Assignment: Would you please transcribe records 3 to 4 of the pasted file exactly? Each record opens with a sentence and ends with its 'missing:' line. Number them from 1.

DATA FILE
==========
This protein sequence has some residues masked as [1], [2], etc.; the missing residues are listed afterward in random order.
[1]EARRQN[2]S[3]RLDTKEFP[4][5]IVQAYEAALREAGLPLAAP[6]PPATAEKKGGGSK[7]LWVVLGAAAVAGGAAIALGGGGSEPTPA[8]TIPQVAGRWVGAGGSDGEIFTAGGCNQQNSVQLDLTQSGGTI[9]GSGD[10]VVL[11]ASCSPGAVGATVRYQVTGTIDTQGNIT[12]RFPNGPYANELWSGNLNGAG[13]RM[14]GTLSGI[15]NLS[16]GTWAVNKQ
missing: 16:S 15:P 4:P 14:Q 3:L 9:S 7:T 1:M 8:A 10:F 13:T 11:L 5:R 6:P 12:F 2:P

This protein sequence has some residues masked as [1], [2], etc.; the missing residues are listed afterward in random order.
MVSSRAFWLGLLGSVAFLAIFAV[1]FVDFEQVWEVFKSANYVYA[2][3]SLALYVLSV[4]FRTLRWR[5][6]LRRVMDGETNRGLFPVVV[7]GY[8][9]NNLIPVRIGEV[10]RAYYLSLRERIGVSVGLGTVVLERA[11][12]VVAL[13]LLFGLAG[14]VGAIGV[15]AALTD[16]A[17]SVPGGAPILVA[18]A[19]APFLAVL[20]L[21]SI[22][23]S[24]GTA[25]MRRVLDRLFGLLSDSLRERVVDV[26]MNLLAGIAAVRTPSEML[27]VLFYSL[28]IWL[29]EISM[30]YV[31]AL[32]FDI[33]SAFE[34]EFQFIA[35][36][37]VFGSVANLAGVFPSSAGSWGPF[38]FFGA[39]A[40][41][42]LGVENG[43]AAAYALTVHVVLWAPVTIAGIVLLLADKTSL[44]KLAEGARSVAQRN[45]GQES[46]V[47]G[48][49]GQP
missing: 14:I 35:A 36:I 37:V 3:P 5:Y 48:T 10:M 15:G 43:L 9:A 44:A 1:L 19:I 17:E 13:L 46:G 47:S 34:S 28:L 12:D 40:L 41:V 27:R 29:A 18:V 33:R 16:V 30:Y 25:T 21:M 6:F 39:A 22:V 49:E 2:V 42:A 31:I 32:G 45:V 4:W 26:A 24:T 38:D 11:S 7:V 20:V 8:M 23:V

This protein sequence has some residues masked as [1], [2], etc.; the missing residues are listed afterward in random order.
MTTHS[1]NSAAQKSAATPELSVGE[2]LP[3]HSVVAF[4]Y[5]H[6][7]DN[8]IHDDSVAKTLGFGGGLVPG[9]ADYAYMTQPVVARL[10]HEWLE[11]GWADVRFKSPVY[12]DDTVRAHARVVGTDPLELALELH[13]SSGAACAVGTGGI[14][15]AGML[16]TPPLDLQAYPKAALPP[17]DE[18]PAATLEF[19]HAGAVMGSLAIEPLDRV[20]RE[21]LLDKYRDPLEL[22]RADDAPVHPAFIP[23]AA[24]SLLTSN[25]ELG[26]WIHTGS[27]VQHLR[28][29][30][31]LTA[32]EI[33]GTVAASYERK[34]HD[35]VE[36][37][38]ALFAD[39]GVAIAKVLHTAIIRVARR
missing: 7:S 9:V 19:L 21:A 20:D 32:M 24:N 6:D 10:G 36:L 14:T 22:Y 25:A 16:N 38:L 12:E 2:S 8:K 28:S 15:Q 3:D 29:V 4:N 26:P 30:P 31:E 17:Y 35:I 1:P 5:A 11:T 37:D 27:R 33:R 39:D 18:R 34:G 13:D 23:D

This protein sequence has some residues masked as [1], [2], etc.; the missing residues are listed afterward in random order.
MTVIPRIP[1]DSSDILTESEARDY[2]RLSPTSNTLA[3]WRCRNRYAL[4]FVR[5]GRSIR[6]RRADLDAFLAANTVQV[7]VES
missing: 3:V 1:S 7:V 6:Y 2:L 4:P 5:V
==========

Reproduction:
This protein sequence has some residues masked as [1], [2], etc.; the missing residues are listed afterward in random order.
MTTHS[1]NSAAQKSAATPELSVGE[2]LP[3]HSVVAF[4]Y[5]H[6][7]DN[8]IHDDSVAKTLGFGGGLVPG[9]ADYAYMTQPVVARL[10]HEWLE[11]GWADVRFKSPVY[12]DDTVRAHARVVGTDPLELALELH[13]SSGAACAVGTGGI[14][15]AGML[16]TPPLDLQAYPKAALPP[17]DE[18]PAATLEF[19]HAGAVMGSLAIEPLDRV[20]RE[21]LLDKYRDPLEL[22]RADDAPVHPAFIP[23]AA[24]SLLTSN[25]ELG[26]WIHTGS[27]VQHLR[28][29][30][31]LTA[32]EI[33]GTVAASYERK[34]HD[35]VE[36][37][38]ALFAD[39]GVAIAKVLHTAIIRVARR
missing: 7:S 9:V 19:L 21:A 20:D 32:M 24:N 6:D 10:G 36:L 14:T 22:Y 25:A 16:N 38:L 12:E 2:S 8:K 28:S 15:Q 3:D 29:V 4:N 26:P 30:P 31:E 17:Y 35:I 1:P 5:A 11:T 37:D 27:R 33:R 39:D 18:R 34:G 13:D 23:D

This protein sequence has some residues masked as [1], [2], etc.; the missing residues are listed afterward in random order.
MTVIPRIP[1]DSSDILTESEARDY[2]RLSPTSNTLA[3]WRCRNRYAL[4]FVR[5]GRSIR[6]RRADLDAFLAANTVQV[7]VES
missing: 3:V 1:S 7:V 6:Y 2:L 4:P 5:V